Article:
Free OSHA consultation can help avoid violations

Results are usually confidential

Many employers and occupational health providers are unaware of a potentially valuable service offered by the federal Occupational Safety and Health Administration (OSHA). Just for asking, OSHA will send inspectors out to poke around a work site and alert you to potential problems — without citing the employer for any deficiencies the inspectors find.

The program is called the OSHA Consultation Service. It is funded by OSHA, but the inspectors actually are provided by your state’s government. The service is geared toward smaller employers, but anyone can request an inspection.

The consultation service is an opportunity to see how OSHA would view conditions in the workplace without risking the fines that normally would accompany a critique by OSHA. Even if the state inspectors find fault with the employer’s safety program, that information usually is not reported to the inspection arm of OSHA.

To provide as much confidentiality as possible, OSHA inspection staff are not even informed that you have requested the consultation service. There is no charge for the service.

The service has been available for 20 years. OSHA consultants made 24,708 visits last year, including repeat visits to the same work site.

All you have to do is ask

Because the consultation is voluntary, you must specifically request it by contacting your local OSHA office by phone or letter, explains Melody Sands, MS, chief of the division of consultation programs with OSHA in Washington, DC. A consultant will contact the employer to discuss specific needs and make a date for the visit. The timing of the visit will be based in part on the consultant’s assessment of how hazardous the workplace is likely to be. A prime focus of the consultation program is to help employers in more hazardous industries.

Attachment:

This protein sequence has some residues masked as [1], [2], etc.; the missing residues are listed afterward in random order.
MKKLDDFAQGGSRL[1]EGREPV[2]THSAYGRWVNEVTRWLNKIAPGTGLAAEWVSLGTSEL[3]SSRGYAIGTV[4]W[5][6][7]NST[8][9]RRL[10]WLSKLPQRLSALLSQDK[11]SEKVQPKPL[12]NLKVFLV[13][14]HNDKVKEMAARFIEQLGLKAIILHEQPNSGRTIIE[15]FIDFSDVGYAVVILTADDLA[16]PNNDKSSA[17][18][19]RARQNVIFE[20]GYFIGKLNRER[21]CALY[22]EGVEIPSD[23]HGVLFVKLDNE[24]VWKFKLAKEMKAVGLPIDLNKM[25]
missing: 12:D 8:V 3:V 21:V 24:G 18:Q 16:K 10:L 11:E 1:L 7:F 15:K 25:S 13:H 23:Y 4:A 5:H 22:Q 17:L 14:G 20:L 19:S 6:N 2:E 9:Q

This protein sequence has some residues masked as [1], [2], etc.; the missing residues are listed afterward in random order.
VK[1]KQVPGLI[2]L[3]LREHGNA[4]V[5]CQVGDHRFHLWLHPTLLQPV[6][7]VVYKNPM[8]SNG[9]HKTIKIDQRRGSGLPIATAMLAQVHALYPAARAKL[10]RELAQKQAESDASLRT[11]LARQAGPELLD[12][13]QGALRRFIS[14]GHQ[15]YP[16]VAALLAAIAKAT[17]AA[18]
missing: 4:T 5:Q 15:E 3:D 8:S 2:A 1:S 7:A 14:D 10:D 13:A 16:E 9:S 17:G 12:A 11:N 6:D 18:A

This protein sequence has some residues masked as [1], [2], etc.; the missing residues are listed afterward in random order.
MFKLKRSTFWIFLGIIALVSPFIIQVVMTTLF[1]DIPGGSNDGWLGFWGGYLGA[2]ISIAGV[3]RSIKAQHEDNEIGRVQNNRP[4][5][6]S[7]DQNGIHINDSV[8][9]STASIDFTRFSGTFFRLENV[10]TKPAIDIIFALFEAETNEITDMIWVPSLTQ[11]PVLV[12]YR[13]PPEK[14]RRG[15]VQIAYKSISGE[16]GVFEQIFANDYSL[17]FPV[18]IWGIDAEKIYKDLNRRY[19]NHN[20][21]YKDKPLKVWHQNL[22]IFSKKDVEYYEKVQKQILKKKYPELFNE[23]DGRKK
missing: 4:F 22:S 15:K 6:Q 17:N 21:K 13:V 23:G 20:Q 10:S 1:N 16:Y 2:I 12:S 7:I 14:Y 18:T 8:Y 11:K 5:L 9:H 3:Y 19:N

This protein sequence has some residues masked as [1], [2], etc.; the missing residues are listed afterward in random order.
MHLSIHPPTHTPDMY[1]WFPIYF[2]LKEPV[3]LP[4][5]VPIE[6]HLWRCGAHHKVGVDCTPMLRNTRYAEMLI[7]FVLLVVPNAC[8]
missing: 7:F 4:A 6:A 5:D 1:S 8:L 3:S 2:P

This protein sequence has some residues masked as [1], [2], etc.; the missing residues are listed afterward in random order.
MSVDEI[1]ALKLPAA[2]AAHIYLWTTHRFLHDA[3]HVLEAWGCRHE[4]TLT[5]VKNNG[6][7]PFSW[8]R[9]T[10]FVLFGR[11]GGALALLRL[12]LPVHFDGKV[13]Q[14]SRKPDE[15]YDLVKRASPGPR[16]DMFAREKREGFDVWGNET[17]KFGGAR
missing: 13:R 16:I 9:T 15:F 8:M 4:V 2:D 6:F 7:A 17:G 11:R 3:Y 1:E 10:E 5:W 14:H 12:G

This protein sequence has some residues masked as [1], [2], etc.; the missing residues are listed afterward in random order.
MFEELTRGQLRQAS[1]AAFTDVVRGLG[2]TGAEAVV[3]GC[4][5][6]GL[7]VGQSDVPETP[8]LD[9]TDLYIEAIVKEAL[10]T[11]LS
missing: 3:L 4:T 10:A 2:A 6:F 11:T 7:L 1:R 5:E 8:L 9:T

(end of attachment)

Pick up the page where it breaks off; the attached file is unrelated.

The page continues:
OSHA encourages employers to allow a review of the entire safety and health situation, but the employer can choose to limit the scope of the consultation to specific areas.

The consultants will conduct an on-site inspection, much as an OSHA inspector would, and point out hazards. They will suggest general approaches or options for solving a safety or health problem and identify various types of help that might be available. They also will help you develop or maintain an effective safety and health program. (See related story, above, for details of how the inspection works.)

"The outcome depends a lot on the individual employer, but it is very rare that we find everything is in compliance, and there are no hazards to address," Sands says. "Many hazards are not apparent to the employer, and the fact that they want a consultation sometimes means they have doubts about their workplace."

The consultants will not issue citations, propose penalties, or report violations to the OSHA enforcement staff. They cannot guarantee that the employer will "pass" a subsequent OSHA inspection.

Sands notes that the OSHA Consultation Service carries some obligation for the employer. Before the inspection takes place, the employer must agree to correct any serious hazards or imminent danger within a certain time frame. If the employer refuses to follow through on that obligation, the inspectors will report the hazard to the OSHA enforcement division for appropriate action. That has happened in less than 1% of consultations so far, Sands says.

"As long as you are working within the agreed-upon time frame to correct problems, we have no interest in reporting the employer for citations and penalties," Sands says. "Interim protection might be necessary. You can’t let a machine go unguarded."